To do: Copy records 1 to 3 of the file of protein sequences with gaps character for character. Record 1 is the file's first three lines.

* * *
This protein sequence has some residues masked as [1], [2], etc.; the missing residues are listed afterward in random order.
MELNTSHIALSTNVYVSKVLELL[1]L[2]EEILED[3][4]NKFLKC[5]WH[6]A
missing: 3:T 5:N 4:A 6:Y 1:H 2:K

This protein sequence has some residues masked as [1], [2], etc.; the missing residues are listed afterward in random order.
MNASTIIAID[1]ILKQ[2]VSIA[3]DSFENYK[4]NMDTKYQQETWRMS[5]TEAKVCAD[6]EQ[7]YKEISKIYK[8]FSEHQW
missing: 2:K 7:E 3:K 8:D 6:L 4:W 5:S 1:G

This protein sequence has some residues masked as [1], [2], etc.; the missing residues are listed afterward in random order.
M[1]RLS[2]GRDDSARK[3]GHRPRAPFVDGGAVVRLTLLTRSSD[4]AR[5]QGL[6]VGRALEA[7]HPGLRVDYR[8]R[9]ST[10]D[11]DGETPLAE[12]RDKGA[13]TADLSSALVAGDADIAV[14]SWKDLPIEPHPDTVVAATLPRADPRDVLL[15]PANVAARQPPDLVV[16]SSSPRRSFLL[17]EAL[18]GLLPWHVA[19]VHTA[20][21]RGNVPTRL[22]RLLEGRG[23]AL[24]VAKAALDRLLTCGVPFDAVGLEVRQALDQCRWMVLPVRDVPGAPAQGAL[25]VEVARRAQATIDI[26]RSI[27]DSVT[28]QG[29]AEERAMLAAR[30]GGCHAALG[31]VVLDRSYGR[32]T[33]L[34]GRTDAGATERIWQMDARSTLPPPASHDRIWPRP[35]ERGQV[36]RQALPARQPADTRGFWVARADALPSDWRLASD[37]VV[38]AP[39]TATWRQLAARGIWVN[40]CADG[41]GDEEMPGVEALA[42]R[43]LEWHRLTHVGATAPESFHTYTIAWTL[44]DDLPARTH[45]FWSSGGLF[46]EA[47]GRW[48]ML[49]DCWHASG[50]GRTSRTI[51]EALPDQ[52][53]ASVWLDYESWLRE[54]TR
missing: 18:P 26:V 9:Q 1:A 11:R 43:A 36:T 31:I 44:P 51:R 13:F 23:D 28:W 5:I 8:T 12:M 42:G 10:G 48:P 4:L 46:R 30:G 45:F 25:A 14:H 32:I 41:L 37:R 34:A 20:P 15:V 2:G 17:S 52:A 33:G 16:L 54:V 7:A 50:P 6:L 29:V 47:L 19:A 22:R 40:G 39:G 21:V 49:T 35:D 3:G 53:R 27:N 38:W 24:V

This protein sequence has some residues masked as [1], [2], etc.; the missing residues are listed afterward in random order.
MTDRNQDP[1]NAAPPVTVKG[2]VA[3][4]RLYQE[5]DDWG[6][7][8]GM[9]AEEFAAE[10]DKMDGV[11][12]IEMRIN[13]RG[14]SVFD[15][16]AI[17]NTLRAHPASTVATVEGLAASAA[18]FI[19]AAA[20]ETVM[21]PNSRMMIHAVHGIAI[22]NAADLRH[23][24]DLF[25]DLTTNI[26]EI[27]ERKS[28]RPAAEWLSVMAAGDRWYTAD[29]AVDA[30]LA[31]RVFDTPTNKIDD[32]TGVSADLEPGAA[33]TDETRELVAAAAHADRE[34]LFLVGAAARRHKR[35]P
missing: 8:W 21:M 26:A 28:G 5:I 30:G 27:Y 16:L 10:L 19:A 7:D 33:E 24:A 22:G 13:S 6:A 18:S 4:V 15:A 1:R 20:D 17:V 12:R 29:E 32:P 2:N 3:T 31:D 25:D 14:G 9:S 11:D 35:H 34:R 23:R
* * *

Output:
This protein sequence has some residues masked as [1], [2], etc.; the missing residues are listed afterward in random order.
MELNTSHIALSTNVYVSKVLELL[1]L[2]EEILED[3][4]NKFLKC[5]WH[6]A
missing: 3:T 5:N 4:A 6:Y 1:H 2:K

This protein sequence has some residues masked as [1], [2], etc.; the missing residues are listed afterward in random order.
MNASTIIAID[1]ILKQ[2]VSIA[3]DSFENYK[4]NMDTKYQQETWRMS[5]TEAKVCAD[6]EQ[7]YKEISKIYK[8]FSEHQW
missing: 2:K 7:E 3:K 8:D 6:L 4:W 5:S 1:G

This protein sequence has some residues masked as [1], [2], etc.; the missing residues are listed afterward in random order.
M[1]RLS[2]GRDDSARK[3]GHRPRAPFVDGGAVVRLTLLTRSSD[4]AR[5]QGL[6]VGRALEA[7]HPGLRVDYR[8]R[9]ST[10]D[11]DGETPLAE[12]RDKGA[13]TADLSSALVAGDADIAV[14]SWKDLPIEPHPDTVVAATLPRADPRDVLL[15]PANVAARQPPDLVV[16]SSSPRRSFLL[17]EAL[18]GLLPWHVA[19]VHTA[20][21]RGNVPTRL[22]RLLEGRG[23]AL[24]VAKAALDRLLTCGVPFDAVGLEVRQALDQCRWMVLPVRDVPGAPAQGAL[25]VEVARRAQATIDI[26]RSI[27]DSVT[28]QG[29]AEERAMLAAR[30]GGCHAALG[31]VVLDRSYGR[32]T[33]L[34]GRTDAGATERIWQMDARSTLPPPASHDRIWPRP[35]ERGQV[36]RQALPARQPADTRGFWVARADALPSDWRLASD[37]VV[38]AP[39]TATWRQLAARGIWVN[40]CADG[41]GDEEMPGVEALA[42]R[43]LEWHRLTHVGATAPESFHTYTIAWTL[44]DDLPARTH[45]FWSSGGLF[46]EA[47]GRW[48]ML[49]DCWHASG[50]GRTSRTI[51]EALPDQ[52][53]ASVWLDYESWLRE[54]TR
missing: 18:P 26:V 9:Q 1:A 11:R 43:A 36:T 31:I 44:P 51:R 13:F 23:D 28:W 5:I 8:T 12:M 42:G 10:G 48:P 4:L 46:R 30:G 45:F 25:A 14:H 32:I 41:L 37:R 34:A 20:P 15:V 2:G 17:S 52:A 33:G 16:L 54:V 7:A 50:P 6:L 29:V 47:L 19:A 22:R 40:G 39:G 21:V 49:T 35:D 3:G 53:R 27:N 38:W 24:V